Moynihan: The first book set up all these dominoes, right? So, then, the second book is just a lot of tipping those dominoes over and watching them fall, you know? And seeing all the destruction. So it's easy just to take what I established in the first book and then just watch those dominoes falling. And it takes a certain amount of effort as an author to also be still blossoming those new ideas, not just tracking the results of what you built in the first act, or whatever. So I think, I don't know what to compare it to. But I guess a lot of movies, like if you compare Alien to Aliens. Aliens is an action movie, just a lot of stuff blowin' up, you know? And the first one is a psychological horror movie...I don't know if that relates.

CB and Moynihan: [laughs]

CB: I mean, you're the creator. If it relates to you, if that's how you think of your work, then that's interesting.

Moynihan: It wasn't an intentional thing, it's just that it's easy. Because the first one, I was building the world, establishing the characters, and then setting up scenarios where something had to happen. So in the second one there's a lot of cathartic events, as a result of what I set up in the first book. So it could be easy if I were coasting, I would just track that stuff. You know – this guy dies, this thing starts, you know, the city blows up, or whatever I do, and without enriching it with new ideas and new characters and stuff. I could have just tracked all that stuff. So you have to put out this certain amount of effort to keep the world fresh and unpredictable, you know? And also, contributing insight into the world.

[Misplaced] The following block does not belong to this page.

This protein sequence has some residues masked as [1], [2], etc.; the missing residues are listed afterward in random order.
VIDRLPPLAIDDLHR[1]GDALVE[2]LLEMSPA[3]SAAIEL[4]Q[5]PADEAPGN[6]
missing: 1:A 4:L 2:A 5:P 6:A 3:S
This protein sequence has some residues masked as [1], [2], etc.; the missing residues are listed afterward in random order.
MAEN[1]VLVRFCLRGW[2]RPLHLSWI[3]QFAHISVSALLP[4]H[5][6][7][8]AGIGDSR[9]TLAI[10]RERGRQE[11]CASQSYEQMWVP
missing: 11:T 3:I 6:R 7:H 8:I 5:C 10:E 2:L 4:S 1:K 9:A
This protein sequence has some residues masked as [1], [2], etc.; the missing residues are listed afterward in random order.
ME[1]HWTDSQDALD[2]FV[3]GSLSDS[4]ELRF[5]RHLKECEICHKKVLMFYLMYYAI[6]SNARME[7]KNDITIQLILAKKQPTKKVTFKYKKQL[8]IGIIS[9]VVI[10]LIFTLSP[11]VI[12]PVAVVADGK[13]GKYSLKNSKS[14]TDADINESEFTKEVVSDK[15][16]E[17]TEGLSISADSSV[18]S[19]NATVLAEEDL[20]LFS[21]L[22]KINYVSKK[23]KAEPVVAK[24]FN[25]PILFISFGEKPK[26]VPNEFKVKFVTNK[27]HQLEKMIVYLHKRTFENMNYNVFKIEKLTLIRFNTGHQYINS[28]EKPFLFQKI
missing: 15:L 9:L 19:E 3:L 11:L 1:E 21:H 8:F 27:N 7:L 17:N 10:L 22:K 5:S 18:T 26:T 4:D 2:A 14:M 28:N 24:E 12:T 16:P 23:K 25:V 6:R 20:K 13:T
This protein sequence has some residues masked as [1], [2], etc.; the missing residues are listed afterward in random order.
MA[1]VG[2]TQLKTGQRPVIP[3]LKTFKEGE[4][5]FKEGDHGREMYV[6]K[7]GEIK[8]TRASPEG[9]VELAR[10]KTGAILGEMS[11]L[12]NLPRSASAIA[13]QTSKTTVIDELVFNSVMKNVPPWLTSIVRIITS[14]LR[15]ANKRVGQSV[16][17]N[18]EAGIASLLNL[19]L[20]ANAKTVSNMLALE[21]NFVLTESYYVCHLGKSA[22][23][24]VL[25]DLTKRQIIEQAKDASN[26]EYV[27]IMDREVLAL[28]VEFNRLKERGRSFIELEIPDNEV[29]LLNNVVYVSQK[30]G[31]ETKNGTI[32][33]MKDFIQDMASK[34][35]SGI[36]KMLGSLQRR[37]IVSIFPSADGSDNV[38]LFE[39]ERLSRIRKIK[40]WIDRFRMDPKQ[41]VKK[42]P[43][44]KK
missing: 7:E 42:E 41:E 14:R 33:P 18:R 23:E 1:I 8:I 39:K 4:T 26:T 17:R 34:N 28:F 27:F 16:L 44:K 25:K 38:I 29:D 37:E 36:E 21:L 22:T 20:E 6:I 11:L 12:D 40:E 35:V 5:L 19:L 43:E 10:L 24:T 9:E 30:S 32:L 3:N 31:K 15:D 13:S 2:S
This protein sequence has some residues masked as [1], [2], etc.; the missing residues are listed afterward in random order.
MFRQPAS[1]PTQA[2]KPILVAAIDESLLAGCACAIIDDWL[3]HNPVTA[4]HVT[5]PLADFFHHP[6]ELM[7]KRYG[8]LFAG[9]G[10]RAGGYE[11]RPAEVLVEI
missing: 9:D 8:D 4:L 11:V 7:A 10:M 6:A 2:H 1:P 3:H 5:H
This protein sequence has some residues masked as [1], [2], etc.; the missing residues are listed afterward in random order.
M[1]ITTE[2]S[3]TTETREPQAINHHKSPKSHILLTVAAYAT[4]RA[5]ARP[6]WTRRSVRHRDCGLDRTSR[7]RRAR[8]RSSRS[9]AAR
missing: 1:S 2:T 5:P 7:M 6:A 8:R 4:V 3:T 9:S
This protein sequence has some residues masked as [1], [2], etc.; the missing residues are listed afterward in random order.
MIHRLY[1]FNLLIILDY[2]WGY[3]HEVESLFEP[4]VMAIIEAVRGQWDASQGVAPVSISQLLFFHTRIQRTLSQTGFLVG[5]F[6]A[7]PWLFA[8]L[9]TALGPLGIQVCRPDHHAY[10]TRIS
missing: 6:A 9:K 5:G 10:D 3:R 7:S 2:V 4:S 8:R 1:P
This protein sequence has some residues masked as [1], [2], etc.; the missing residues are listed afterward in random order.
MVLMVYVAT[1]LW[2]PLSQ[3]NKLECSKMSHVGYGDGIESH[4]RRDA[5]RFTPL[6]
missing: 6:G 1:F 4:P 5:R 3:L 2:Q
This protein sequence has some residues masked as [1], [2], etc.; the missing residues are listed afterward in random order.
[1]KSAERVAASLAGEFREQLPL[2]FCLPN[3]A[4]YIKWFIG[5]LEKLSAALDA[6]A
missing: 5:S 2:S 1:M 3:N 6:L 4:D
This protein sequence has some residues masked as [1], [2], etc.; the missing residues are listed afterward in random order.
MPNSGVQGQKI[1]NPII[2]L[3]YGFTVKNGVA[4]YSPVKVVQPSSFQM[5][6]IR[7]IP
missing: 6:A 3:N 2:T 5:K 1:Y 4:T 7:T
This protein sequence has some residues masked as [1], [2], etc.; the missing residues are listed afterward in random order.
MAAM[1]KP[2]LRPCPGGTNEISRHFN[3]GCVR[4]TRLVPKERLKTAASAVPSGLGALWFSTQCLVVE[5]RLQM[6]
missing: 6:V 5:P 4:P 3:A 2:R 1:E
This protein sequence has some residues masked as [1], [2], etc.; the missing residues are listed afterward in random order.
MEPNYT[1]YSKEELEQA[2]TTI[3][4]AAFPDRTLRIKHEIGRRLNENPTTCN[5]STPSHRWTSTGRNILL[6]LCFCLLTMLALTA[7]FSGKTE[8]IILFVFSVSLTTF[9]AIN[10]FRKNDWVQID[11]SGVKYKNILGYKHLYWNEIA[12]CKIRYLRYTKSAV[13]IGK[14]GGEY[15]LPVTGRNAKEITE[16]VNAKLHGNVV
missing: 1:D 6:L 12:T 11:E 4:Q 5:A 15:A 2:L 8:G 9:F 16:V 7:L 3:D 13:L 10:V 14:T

CB: So you're implying that you have things planned out sort of loosely, but you're allowing the story to take its own shape, also.

Moynihan: Yeah, since the beginning I've had a loose series of notes about where things are supposed to go, like what's supposed to happen, but as I write it I'm always digging for new ideas and changing things if I feel like it's gonna be better if I do it a different way, or also adding things I hadn't thought of. You know, it has to be, as I'm writing it and drawing it, it has to be this malleable thing that can surprise me as a writer, as I'm writing and drawing it.

CB: That's a thing that struck me as I was rereading both books back to back, it's got this very improvisational feel to it, but there's also a sense that characters are definitely moving through their arcs. Michael and Noah and Gaia are all moving through their different storylines, and they're all logical, they all fit, but you, because of the approach that you take with it, it's never quite predictable in the way that, like, someone who plotted a book out on a long sheet of paper with lines and a Gantt Chart, or something, would have it.